Superior Ganglion of Vagus Nerve
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Superior Ganglion of Vagus Nerve
Superior ganglion of vagus nerve
Gray791.png
Plan of upper portions of glossopharyngeal, vagus, and accessory nerves. (Jugular ganglion visible near center.)
Details
Identifiers
Latin ganglion superius nervi vagi, ganglion jugulare
Dorlands
/Elsevier
g_02/12385029
TA A14.2.01.154
Anatomical terms of neuroanatomy

The superior ganglion of the vagus nerve or jugular ganglion is a well-marked ganglionic enlargement of the vagus nerve. It is located in the middle part of the jugular foramen. It contains afferent somatosensory neuronal cell bodies that provide sensory information from the external auditory meatus (auricular branch), cranial meninges (meningeal branch), and the external surface of the tympanic membrane. Their central fibers synapse in the Trigeminal nerve nuclei.[1]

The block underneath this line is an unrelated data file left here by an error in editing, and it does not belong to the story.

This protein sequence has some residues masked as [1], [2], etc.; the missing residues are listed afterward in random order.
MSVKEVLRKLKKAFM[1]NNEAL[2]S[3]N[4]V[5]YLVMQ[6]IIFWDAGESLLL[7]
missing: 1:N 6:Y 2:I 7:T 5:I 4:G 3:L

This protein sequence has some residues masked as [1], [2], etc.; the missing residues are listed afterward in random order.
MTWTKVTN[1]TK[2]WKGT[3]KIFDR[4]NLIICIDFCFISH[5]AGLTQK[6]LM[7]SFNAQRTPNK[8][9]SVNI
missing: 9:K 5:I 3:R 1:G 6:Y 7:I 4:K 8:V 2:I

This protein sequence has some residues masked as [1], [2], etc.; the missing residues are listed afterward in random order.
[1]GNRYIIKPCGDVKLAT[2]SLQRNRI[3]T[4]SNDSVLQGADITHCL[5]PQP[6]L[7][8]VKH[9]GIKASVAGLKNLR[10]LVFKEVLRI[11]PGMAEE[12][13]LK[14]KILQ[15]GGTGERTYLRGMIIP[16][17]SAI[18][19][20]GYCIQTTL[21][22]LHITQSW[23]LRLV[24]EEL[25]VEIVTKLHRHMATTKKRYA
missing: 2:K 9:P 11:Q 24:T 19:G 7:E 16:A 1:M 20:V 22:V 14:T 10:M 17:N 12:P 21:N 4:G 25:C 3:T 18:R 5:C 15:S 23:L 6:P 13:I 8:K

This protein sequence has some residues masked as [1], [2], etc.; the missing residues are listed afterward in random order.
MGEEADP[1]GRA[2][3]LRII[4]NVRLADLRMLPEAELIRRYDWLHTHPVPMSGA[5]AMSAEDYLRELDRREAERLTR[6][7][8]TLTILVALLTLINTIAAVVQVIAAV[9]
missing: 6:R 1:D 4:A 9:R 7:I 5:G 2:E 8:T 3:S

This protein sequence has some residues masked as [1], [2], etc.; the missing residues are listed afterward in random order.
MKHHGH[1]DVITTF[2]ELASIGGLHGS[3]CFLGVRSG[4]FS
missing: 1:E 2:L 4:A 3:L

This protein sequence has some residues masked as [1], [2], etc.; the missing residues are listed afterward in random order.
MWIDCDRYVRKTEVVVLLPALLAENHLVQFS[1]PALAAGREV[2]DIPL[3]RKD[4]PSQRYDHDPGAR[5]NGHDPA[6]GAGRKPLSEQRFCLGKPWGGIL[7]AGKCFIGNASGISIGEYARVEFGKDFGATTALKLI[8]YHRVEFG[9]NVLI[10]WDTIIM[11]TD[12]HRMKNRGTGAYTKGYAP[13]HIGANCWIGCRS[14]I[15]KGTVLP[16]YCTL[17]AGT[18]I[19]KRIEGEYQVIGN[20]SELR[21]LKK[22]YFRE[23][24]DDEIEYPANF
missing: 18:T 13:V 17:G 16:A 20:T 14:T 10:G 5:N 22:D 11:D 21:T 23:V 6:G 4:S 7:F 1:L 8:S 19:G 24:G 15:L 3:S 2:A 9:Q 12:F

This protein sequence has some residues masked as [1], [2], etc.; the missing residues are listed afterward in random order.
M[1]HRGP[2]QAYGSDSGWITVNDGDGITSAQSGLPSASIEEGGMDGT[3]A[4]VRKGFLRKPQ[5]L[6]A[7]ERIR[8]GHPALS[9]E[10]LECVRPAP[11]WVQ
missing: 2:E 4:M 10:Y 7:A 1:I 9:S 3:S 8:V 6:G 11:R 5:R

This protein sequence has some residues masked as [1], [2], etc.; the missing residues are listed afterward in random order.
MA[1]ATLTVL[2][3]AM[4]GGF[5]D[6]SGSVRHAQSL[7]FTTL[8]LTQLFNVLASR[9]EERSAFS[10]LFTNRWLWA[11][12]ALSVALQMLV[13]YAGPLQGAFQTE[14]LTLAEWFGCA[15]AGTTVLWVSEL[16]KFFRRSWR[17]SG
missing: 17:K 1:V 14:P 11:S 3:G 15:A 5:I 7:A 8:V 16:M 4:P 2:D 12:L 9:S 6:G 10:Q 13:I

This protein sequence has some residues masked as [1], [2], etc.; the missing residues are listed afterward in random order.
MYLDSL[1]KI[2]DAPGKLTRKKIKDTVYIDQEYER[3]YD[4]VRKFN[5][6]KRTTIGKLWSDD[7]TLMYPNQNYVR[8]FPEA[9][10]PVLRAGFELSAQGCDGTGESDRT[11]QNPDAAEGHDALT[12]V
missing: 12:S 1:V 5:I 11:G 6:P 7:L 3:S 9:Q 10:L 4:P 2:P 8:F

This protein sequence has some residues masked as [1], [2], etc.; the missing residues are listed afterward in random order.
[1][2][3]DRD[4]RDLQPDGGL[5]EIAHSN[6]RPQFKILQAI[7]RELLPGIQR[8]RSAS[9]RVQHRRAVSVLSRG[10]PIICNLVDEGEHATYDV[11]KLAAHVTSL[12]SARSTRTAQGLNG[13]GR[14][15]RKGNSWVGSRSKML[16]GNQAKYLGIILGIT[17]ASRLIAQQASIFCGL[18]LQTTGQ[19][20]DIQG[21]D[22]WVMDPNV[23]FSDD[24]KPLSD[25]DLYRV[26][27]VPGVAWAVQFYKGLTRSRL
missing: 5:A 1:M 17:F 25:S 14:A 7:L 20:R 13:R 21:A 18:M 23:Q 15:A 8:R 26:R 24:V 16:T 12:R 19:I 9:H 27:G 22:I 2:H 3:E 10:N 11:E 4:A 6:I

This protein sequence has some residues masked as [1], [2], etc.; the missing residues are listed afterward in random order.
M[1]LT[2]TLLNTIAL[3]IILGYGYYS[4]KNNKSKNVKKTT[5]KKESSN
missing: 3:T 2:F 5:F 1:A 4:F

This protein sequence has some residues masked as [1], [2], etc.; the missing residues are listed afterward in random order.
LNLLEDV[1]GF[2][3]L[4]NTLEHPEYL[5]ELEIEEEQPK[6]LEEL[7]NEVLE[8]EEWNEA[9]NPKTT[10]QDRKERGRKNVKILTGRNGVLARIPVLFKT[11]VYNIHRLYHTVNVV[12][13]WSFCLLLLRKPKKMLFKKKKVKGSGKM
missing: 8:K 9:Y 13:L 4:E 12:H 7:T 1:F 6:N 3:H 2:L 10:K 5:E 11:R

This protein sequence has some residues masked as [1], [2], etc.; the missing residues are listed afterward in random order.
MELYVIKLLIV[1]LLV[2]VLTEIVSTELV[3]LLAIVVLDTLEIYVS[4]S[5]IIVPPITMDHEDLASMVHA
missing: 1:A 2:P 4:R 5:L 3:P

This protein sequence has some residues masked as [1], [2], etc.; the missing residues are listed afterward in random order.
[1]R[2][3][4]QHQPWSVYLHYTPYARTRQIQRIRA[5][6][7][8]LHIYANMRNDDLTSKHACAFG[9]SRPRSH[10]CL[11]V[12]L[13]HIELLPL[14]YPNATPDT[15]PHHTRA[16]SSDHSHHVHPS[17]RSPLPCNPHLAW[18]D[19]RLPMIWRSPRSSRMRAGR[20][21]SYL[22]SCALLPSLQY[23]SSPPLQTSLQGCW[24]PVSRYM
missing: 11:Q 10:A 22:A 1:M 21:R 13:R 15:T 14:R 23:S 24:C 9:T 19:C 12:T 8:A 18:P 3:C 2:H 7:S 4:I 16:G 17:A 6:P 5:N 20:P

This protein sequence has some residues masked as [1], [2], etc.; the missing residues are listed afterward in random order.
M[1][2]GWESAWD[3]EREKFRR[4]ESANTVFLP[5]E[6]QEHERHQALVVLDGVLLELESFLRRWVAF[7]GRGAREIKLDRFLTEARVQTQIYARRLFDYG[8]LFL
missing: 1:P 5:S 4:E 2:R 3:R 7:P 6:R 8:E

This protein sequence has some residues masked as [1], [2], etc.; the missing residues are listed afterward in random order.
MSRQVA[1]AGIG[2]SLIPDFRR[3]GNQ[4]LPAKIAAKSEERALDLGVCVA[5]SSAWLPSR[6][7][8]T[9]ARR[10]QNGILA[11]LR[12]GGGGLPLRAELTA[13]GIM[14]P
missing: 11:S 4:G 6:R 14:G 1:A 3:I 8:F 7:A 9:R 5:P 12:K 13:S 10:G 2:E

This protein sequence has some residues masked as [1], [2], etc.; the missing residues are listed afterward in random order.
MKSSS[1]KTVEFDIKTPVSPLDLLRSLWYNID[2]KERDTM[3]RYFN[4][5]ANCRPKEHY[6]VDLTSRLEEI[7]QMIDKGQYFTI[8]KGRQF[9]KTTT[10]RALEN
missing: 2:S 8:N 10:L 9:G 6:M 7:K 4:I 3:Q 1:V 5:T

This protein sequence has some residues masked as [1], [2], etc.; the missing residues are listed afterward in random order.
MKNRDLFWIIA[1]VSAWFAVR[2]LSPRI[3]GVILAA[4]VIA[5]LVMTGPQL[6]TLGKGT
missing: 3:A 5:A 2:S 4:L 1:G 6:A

It is a grayish color, spherical in form, and about 4 mm. in diameter.

References

This article incorporates text in the public domain from the 20th edition of Gray's Anatomy (1918)

  1. ^ Netter's Human Anatomy, 4th Edition

See also

External links

  • cranialnerves at The Anatomy Lesson by Wesley Norman (Georgetown University) (X)




  This article uses material from the Wikipedia page available here. It is released under the Creative Commons Attribution-Share-Alike License 3.0.

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